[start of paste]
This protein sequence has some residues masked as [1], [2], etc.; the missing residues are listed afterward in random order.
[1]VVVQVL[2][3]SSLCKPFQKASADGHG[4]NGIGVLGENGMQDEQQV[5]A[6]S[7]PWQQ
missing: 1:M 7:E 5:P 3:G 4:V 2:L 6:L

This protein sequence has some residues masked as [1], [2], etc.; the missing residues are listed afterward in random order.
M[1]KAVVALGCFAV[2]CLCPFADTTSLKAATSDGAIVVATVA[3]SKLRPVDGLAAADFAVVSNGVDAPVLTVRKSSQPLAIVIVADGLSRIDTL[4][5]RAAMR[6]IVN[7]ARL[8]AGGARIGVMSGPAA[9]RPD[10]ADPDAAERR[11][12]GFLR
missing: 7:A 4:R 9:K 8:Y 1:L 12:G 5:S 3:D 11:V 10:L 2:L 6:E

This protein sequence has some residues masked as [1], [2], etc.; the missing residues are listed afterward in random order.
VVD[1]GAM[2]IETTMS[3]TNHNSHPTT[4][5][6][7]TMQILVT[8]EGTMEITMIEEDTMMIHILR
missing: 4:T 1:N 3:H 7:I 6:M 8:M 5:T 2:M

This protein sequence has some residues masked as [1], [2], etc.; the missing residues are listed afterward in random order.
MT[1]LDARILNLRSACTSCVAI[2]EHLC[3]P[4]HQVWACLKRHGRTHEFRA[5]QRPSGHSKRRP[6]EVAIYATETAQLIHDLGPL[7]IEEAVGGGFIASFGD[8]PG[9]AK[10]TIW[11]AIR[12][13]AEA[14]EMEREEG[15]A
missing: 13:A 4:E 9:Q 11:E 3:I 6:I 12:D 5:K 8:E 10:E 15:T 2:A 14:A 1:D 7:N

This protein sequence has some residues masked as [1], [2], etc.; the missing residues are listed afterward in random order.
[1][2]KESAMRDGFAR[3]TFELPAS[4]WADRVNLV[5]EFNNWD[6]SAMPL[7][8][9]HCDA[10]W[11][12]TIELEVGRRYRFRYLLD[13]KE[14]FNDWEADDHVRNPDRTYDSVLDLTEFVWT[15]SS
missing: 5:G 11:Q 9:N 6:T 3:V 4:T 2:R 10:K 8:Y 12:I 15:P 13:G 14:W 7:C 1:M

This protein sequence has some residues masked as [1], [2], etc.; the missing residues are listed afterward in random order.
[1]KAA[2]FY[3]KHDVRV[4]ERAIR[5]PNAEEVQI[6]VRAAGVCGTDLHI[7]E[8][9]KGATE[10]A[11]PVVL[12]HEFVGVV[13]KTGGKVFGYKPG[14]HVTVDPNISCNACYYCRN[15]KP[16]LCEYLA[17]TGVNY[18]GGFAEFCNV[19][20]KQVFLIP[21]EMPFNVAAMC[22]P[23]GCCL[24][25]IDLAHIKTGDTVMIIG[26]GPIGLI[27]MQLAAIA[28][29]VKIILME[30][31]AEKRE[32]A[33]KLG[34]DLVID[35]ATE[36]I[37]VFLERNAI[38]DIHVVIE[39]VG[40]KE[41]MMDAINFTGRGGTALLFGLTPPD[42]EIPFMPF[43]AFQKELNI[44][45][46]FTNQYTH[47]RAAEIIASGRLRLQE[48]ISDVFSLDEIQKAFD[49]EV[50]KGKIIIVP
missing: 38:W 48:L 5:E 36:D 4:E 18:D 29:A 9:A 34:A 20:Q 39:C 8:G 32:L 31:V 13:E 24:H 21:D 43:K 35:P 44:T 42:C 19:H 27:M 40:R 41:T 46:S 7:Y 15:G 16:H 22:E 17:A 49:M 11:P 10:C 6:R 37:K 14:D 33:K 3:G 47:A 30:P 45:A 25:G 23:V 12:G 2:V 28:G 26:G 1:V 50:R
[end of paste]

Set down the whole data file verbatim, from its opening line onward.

This protein sequence has some residues masked as [1], [2], etc.; the missing residues are listed afterward in random order.
[1]VVVQVL[2][3]SSLCKPFQKASADGHG[4]NGIGVLGENGMQDEQQV[5]A[6]S[7]PWQQ
missing: 1:M 7:E 5:P 3:G 4:V 2:L 6:L

This protein sequence has some residues masked as [1], [2], etc.; the missing residues are listed afterward in random order.
M[1]KAVVALGCFAV[2]CLCPFADTTSLKAATSDGAIVVATVA[3]SKLRPVDGLAAADFAVVSNGVDAPVLTVRKSSQPLAIVIVADGLSRIDTL[4][5]RAAMR[6]IVN[7]ARL[8]AGGARIGVMSGPAA[9]RPD[10]ADPDAAERR[11][12]GFLR
missing: 7:A 4:R 9:K 8:Y 1:L 12:G 5:S 3:D 11:V 10:L 2:L 6:E

This protein sequence has some residues masked as [1], [2], etc.; the missing residues are listed afterward in random order.
VVD[1]GAM[2]IETTMS[3]TNHNSHPTT[4][5][6][7]TMQILVT[8]EGTMEITMIEEDTMMIHILR
missing: 4:T 1:N 3:H 7:I 6:M 8:M 5:T 2:M

This protein sequence has some residues masked as [1], [2], etc.; the missing residues are listed afterward in random order.
MT[1]LDARILNLRSACTSCVAI[2]EHLC[3]P[4]HQVWACLKRHGRTHEFRA[5]QRPSGHSKRRP[6]EVAIYATETAQLIHDLGPL[7]IEEAVGGGFIASFGD[8]PG[9]AK[10]TIW[11]AIR[12][13]AEA[14]EMEREEG[15]A
missing: 13:A 4:E 9:Q 11:E 3:I 6:I 12:D 5:K 8:E 10:E 15:T 2:A 14:A 1:D 7:N

This protein sequence has some residues masked as [1], [2], etc.; the missing residues are listed afterward in random order.
[1][2]KESAMRDGFAR[3]TFELPAS[4]WADRVNLV[5]EFNNWD[6]SAMPL[7][8][9]HCDA[10]W[11][12]TIELEVGRRYRFRYLLD[13]KE[14]FNDWEADDHVRNPDRTYDSVLDLTEFVWT[15]SS
missing: 5:G 11:Q 9:N 6:T 3:V 4:T 2:R 10:K 8:Y 12:I 15:P 13:G 14:W 7:C 1:M

This protein sequence has some residues masked as [1], [2], etc.; the missing residues are listed afterward in random order.
[1]KAA[2]FY[3]KHDVRV[4]ERAIR[5]PNAEEVQI[6]VRAAGVCGTDLHI[7]E[8][9]KGATE[10]A[11]PVVL[12]HEFVGVV[13]KTGGKVFGYKPG[14]HVTVDPNISCNACYYCRN[15]KP[16]LCEYLA[17]TGVNY[18]GGFAEFCNV[19][20]KQVFLIP[21]EMPFNVAAMC[22]P[23]GCCL[24][25]IDLAHIKTGDTVMIIG[26]GPIGLI[27]MQLAAIA[28][29]VKIILME[30][31]AEKRE[32]A[33]KLG[34]DLVID[35]ATE[36]I[37]VFLERNAI[38]DIHVVIE[39]VG[40]KE[41]MMDAINFTGRGGTALLFGLTPPD[42]EIPFMPF[43]AFQKELNI[44][45][46]FTNQYTH[47]RAAEIIASGRLRLQE[48]ISDVFSLDEIQKAFD[49]EV[50]KGKIIIVP
missing: 38:W 48:L 5:E 36:D 4:E 18:D 29:A 9:A 34:A 20:Q 39:C 8:G 32:L 31:V 13:E 24:H 21:D 43:K 35:P 44:T 42:C 19:H 27:M 40:R 41:T 46:S 7:Y 15:G 16:H 22:E 17:A 49:M 11:P 10:C 6:R 37:K 14:D 33:K 3:G 47:A 30:P 45:A 25:G 23:V 12:G 2:V 28:G 26:G 1:V 50:R